Blood Transfusion Reactions

Case study represents patient experiencing a hemolytic transfusion reaction (HTR)

Nursing
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Blood Transfusion Reactions

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Case study represents patient experiencing a hemolytic transfusion reaction (HTR)
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  1. Blood transfusion reactions

    Slide 1 - Blood transfusion reactions

    • Case study
    • Prepared by : Damir A.
  2. Statistics on Transfusion Errors

    Slide 2 - Statistics on Transfusion Errors

    • SHOT 2010 Report (SHOT, 2010)
  3. Case Study

    Slide 3 - Case Study

    • Mr. Kenny, 64 y.o male, has an order for 1 unit of packed RBCs. Baseline VS are: BP 125/78, HR 87, R 16, T 97.8. RN started the transfusion 10 minutes ago and the patient states : “Suddenly I feel like I’m having a flu. Please help me”. RN observes chills, nausea, and mild shortness of breath. His VS changed to BP 96/48, HR 112, R 24, T 101.6.
  4. Hemolytic Transfusion Reaction (HTR)

    Slide 4 - Hemolytic Transfusion Reaction (HTR)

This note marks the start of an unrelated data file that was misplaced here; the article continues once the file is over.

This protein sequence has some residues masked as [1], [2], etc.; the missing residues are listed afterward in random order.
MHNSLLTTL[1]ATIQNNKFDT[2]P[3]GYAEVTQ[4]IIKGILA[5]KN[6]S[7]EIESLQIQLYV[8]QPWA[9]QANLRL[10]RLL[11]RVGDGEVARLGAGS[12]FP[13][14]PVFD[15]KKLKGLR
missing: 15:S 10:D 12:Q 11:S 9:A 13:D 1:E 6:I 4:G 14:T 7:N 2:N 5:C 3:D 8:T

• HTR
    • Immune mediated response HTR
    • Acute HTR
    • Delayed HTR
    • Non-immune mediated HTR
    • Mechanical forces
    • Overheating
    • Freezing
    • Transfusing blood with hypertonic or hypotonic solutions
  5. Hemolytic Transfusion Reaction (HTR)

    Slide 5 - Hemolytic Transfusion Reaction (HTR)

    • HTR occurs when the patient gets blood products that are incompatible with his own blood product.
    • In most cases, mismatch occurs because blood specimen for type and crossmatch is drawn from the wrong patient or someone makes a clerical or procedural error before or during administration of the blood (Kyles, 2007).
    • Mr. Kenny’s Blood is B positive.
  6. Immediate response to the emergency and ongoing care

    Slide 6 - Immediate response to the emergency and ongoing care

    • Stop the infusion. Support ABCs
    • DC infusion set and change tubing
    • Hydrate the patient with 0.9% NS
    • Immediately notify HCP for orders
    • Orders that might be anticipated from physician :
    • Continue NS 0.9%
    • Dopamine 1-5 mcq/kg/min
    • Diuretics, such as 40 to 100 mg of furosemide given IVP to maintain urine output above 100mL/hr to decrease the risk of renal damage
    • Other therapies, such as heparin to prevent DIC or mannitol to promote osmotic diuresis.